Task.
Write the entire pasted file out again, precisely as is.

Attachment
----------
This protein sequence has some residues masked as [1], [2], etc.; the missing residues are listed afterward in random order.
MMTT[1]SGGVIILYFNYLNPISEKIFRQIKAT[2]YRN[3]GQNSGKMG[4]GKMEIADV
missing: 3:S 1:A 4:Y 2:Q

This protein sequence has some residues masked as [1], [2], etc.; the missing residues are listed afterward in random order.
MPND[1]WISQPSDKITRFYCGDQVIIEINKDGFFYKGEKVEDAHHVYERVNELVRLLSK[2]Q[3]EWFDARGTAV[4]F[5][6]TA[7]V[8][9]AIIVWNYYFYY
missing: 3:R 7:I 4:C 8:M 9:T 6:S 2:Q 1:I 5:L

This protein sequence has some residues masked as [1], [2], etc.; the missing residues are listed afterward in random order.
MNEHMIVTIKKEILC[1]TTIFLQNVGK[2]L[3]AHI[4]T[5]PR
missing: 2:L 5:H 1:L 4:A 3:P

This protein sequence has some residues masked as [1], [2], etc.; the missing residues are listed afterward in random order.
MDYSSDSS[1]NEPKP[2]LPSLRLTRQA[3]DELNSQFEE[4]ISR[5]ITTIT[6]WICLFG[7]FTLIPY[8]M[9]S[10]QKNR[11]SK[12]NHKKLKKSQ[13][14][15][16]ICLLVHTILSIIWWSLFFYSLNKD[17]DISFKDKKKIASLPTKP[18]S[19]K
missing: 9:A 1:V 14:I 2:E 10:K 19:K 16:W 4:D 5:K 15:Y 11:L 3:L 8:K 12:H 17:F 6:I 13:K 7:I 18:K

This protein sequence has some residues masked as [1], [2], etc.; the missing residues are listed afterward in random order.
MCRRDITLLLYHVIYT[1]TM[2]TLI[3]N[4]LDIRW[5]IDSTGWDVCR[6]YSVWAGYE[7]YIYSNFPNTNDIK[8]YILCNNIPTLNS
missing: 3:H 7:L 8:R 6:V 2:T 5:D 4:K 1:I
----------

This protein sequence has some residues masked as [1], [2], etc.; the missing residues are listed afterward in random order.
MMTT[1]SGGVIILYFNYLNPISEKIFRQIKAT[2]YRN[3]GQNSGKMG[4]GKMEIADV
missing: 3:S 1:A 4:Y 2:Q

This protein sequence has some residues masked as [1], [2], etc.; the missing residues are listed afterward in random order.
MPND[1]WISQPSDKITRFYCGDQVIIEINKDGFFYKGEKVEDAHHVYERVNELVRLLSK[2]Q[3]EWFDARGTAV[4]F[5][6]TA[7]V[8][9]AIIVWNYYFYY
missing: 3:R 7:I 4:C 8:M 9:T 6:S 2:Q 1:I 5:L

This protein sequence has some residues masked as [1], [2], etc.; the missing residues are listed afterward in random order.
MNEHMIVTIKKEILC[1]TTIFLQNVGK[2]L[3]AHI[4]T[5]PR
missing: 2:L 5:H 1:L 4:A 3:P

This protein sequence has some residues masked as [1], [2], etc.; the missing residues are listed afterward in random order.
MDYSSDSS[1]NEPKP[2]LPSLRLTRQA[3]DELNSQFEE[4]ISR[5]ITTIT[6]WICLFG[7]FTLIPY[8]M[9]S[10]QKNR[11]SK[12]NHKKLKKSQ[13][14][15][16]ICLLVHTILSIIWWSLFFYSLNKD[17]DISFKDKKKIASLPTKP[18]S[19]K
missing: 9:A 1:V 14:I 2:E 10:K 19:K 16:W 4:D 5:K 15:Y 11:L 3:L 8:K 12:H 17:F 6:I 13:K 7:I 18:K

This protein sequence has some residues masked as [1], [2], etc.; the missing residues are listed afterward in random order.
MCRRDITLLLYHVIYT[1]TM[2]TLI[3]N[4]LDIRW[5]IDSTGWDVCR[6]YSVWAGYE[7]YIYSNFPNTNDIK[8]YILCNNIPTLNS
missing: 3:H 7:L 8:R 6:V 2:T 5:D 4:K 1:I